With all of those qualities, Slive had be asking himself "how is the Pac-12 making more money than we are?" How is a conference where most teams (including the flagship program, USC) struggle to sell out their smaller stadia bringing in more money? How is a conference whose fans famously defend their lukewarm interest by pointing out all of the fun outdoorsy things to do out West as a reason why they don't go to football games making more coin than the SEC? How is a conference whose games get half the audience as compared to SEC games (see slide nine) making more coin? After asking these questions, Slive went out and added two new teams so the SEC could renegotiate its media deals, using the Pac-12 deal as a benchmark and saying "if the Pac-12 is worth $3B, then what is a conference with fans who actually care worth?"
Mike Slive is a smart guy, but he appears to be missing one of the lessons as to why the Pac-12 did so well when negotiating with networks: scheduling. Possibly because of the league's level of fan interest, the Pac-10 went to a nine-game conference schedule in 2006. Knowing that their fans will not fill seats to see New Mexico or North Texas, the members of the Pac-10 decided that a ninth game against their established conference rivals was a necessity. For the same reason, Pac-12 teams generally play tougher non-conference schedules. For instance, USC has played three games in the past five years against teams from non-AQ conferences. Alabama played three such opponents just last year. The Pac-12's solution to its limitations is to play better schedules and thus offer more watchable games to its TV partners.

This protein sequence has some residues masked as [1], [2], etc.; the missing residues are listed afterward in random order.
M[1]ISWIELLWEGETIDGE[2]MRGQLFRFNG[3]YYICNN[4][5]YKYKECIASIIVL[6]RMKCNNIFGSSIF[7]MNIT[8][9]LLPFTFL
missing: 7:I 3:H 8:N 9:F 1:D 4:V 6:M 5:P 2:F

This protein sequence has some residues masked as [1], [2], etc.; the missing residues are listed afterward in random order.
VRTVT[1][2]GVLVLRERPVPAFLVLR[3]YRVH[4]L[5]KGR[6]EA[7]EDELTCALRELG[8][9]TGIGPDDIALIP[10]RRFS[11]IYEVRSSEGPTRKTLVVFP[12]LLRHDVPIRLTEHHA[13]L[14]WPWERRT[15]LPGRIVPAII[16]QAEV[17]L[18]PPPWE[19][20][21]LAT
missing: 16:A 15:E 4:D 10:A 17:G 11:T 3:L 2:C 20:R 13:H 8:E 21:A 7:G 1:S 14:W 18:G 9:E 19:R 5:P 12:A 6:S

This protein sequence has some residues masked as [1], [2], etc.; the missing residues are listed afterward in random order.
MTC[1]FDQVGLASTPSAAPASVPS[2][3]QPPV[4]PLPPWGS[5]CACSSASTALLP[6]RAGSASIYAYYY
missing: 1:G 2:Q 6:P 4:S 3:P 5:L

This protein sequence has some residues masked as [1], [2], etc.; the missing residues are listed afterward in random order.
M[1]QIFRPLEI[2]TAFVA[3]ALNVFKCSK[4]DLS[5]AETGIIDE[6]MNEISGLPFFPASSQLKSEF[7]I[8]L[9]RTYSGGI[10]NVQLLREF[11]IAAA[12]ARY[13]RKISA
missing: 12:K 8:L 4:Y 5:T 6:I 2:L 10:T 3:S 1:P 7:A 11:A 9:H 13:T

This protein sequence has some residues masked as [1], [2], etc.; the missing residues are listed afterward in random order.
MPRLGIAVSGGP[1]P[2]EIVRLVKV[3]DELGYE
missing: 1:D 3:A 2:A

Slive cannot control how his members schedule non-conference games. If Arkansas wants to line up Jacksonville State, Louisiana-Monroe, Rutgers, and Tulsa, then there is not much that the conference commissioner can do to stop them. Hog fans gets punished for the fact that they are passionate and loyal, but that is beyond the purview of the league. What Slive can control, however, is the number of conference games that his teams play. Last year, the Pac-12 provided 54 league games to its TV partners; the SEC, with the same number of members, offered 48. That is 18 hours of programming that the SEC could have provided, but chose to leave as an untapped resource.